CINCINNATI — Is it over?
A wave of new polls show President Obama leading nationally and in key swing states such as Florida, Virginia and here in Ohio, where the president spoke Monday. Dissension in Mitt Romney’s campaign is dominating attention in Washington, as advisers are blaming one another for some of the campaign’s missteps. A demographic divide in the electorate has hardened that makes Romney highly dependent on white voters, as he is losing the non-white share of the vote by more than 60 points. Only a small sliver of voters (less than five percent in some polls) remain undecided.
Fifty days before the election, the president is now a strong favorite, with Romney needing to find some way to alter the race. And many of the traditional ways that candidates can shift an electoral dynamic have failed for the former Massachusetts governor: neither his selection of Paul Ryan, the Republican National Convention nor a series of reports showing lackluster economic growth have put Romney ahead of the president.
Republicans are now urging Romney to specifically detail his agenda on the economy and other issues. But it’s unlikely this will make the difference. Many of Romney’s proposals, such as cutting taxes on everyone, including upper-income Americans, and dramatically overhauling Medicaid, are unlikely to draw huge enthusiasm from American voters. That’s why Romney spends much of his time now attacking Obama’s proposals.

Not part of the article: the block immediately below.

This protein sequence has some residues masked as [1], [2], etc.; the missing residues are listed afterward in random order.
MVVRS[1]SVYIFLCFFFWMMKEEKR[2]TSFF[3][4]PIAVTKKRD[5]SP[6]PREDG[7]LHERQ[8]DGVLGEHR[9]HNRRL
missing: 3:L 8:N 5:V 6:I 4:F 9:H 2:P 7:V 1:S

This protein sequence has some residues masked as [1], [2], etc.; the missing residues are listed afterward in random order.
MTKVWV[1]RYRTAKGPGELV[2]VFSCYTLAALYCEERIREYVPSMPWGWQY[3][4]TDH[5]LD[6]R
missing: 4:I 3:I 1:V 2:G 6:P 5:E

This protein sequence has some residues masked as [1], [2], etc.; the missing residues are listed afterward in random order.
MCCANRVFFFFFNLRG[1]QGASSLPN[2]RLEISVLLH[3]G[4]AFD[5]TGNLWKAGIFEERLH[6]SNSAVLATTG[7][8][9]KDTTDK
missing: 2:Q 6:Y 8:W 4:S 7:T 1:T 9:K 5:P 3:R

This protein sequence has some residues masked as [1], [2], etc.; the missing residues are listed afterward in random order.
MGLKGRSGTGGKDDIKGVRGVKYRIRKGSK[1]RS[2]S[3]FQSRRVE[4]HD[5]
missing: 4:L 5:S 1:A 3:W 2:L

The debates offer a huge audience (more than 50 million Americans are likely to tune in to each of them) for Romney to make his case, but the viewing pattens from the first party conventions (Fox had a huge audience during the RNC, MSNBC during the DNC) suggests many partisans are tuning into these events simply to have their views reinforced.
To be sure, Democrats are relying on blocs of voters (blacks, people under 30, Hispanics) who largely stayed home in 2010 and aren’t as consistent at turning out to vote as the elderly, the majority of whom back Romney. But polls show blacks are very excited about this election. In a state like Ohio, the president can probably win with a very strong black turnout, a decent performance with college students and avoiding a total blowout among white voters. And a victory here would almost guarantee the president’s reelection.
Follow Perry Bacon Jr. on Twitter at @Perrybaconjr.